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The new Data Analytics for Petroleum Industry Certificate is ideal for students from a variety of majors wishing to develop machine-learning skills and teamwork problem-solving abilities. | Image: Getty images

In August 2021, the College of Engineering at Texas A&M University launched a new certificate program training undergraduate students to excel in data science skills and practical interdisciplinary understanding so they can solve global challenges faced by the petroleum industry.

Funded by a $1 million gift from ConocoPhillips that will be spread out over 5 years, the interdisciplinary Data Analytics for Petroleum Industry Certificate program was developed jointly with the Texas A&M Institute of Data Science (TAMIDS), the College of Engineering, the College of Science, the College of Geosciences and the Mays Business School into a program ideal for students eager to gain experience in a growing field of study. The program also supports course development, capstone teaching, graduate assistants, and undergraduate scholarships.

Dr. Siddharth Misra, smiling and seated in an office chair
Dr. Siddharth Misra is the certificate program coordinator. | Image: Nancy Luedke/Texas A&M Engineering

"Several students signed up for fall enrollment in the program," said Dr. Siddharth Misra, associate professor and Douglas Von Gonten Faculty Fellow in the Harold Vance Department of Petroleum Engineering. "The enrollment window is opening again for spring, and we want students to know ConocoPhillips scholarships for students are still available."

Students in the certificate program need to complete 13 hours of coursework chosen from electives such as statistical computing, reservoir modeling and computational data science. The program is suited for geology, geophysics, petroleum engineering, civil engineering, chemical engineering, mechanical engineering, computer science, statistics and business majors. Skills gained will prepare graduates for integrated data science and analytical roles in the petroleum industry, ranging from exploration and production to transport, refining and marketing.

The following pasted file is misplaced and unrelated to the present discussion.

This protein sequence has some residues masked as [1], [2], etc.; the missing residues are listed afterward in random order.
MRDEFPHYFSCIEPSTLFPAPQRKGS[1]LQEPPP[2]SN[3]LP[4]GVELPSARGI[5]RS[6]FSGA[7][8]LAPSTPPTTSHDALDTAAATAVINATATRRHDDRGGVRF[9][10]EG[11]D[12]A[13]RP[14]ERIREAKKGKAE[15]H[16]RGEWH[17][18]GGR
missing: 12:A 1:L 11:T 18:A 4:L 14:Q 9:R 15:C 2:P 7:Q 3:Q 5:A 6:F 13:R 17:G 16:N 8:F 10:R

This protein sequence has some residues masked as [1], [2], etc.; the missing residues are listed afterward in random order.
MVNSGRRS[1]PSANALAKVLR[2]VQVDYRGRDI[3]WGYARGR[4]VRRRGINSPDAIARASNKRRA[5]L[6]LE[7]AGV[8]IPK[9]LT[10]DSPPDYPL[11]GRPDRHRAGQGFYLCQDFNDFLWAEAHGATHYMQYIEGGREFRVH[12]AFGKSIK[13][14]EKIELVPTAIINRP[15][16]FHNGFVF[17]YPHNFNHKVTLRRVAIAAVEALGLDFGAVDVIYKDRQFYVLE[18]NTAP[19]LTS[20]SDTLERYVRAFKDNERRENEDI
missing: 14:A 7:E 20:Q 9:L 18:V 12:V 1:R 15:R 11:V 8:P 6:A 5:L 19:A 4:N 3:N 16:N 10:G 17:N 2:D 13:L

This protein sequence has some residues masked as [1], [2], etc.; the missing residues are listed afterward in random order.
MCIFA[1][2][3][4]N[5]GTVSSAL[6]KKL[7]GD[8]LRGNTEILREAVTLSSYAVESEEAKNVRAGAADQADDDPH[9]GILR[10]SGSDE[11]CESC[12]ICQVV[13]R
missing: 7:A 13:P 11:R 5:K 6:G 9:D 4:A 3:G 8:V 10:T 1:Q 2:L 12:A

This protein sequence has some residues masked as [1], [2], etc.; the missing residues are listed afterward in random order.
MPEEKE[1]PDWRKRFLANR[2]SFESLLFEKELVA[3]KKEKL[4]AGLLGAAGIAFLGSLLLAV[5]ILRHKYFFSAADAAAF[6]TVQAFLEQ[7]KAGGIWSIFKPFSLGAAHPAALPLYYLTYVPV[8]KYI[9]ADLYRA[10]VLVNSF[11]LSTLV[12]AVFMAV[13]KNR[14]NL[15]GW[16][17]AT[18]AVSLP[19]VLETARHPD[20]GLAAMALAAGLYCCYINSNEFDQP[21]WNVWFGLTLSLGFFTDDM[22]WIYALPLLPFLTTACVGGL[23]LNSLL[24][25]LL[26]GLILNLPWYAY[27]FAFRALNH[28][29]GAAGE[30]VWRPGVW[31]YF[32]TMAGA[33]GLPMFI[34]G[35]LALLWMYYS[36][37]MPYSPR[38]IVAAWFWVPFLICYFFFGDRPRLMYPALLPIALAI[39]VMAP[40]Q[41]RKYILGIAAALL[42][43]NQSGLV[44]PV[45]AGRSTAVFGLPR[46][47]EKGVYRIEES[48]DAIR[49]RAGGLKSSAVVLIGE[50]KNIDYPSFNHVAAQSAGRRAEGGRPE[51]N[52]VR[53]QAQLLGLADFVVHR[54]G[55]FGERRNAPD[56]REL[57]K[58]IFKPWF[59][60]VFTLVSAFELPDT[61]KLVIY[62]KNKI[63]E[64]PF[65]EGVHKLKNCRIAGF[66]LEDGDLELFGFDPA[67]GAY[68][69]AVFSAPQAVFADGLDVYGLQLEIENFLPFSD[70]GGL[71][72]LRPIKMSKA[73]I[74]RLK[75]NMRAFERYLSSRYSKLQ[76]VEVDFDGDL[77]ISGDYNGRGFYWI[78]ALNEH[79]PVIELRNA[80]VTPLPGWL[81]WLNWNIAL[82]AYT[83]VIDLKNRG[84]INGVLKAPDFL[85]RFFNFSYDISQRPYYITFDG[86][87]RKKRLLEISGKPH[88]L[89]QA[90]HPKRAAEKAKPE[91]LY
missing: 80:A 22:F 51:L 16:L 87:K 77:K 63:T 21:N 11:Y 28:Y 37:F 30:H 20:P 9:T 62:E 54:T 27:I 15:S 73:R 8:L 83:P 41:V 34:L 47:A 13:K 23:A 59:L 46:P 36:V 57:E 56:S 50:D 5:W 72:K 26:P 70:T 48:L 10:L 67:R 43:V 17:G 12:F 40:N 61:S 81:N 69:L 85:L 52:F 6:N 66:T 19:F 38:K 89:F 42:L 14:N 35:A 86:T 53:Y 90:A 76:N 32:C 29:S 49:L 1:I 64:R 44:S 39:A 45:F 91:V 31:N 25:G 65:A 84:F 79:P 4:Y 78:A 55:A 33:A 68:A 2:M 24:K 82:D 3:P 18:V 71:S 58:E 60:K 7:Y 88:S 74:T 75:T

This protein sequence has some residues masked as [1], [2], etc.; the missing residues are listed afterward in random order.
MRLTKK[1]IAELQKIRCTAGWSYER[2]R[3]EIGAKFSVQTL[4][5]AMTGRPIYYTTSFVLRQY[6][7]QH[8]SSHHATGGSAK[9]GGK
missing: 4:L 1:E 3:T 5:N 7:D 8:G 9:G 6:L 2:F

The industry currently provides most of the world's energy needs, yet today's unconventional reservoirs are not easy to produce or manage. Multiple technologies are used to gather data during subsurface exploration, drilling and production processes in order to research and develop better methods, but the feedback is intensive. Analytical data management is needed to find critical answers for improving reservoir characterization and simulation, reducing time and resource waste, optimizing performance, increasing safety and improving asset management. ConocoPhillips funded this program to create graduates with these computation and machine-learning skills.

Misra is the program coordinator for the certificate, managed by TAMIS and housed in the petroleum engineering department, and he is both honored and excited to be a part of such an exceptional opportunity for students.

"A petroleum engineer cannot solve all the problems the industry faces," Misra said. "No one discipline can. But, by bringing all these students from various diverse backgrounds together, we can solve these challenges and more through interdisciplinary thinking."

Interested students should contact Jake Williams, assistant director for undergraduate advising services in the petroleum engineering department.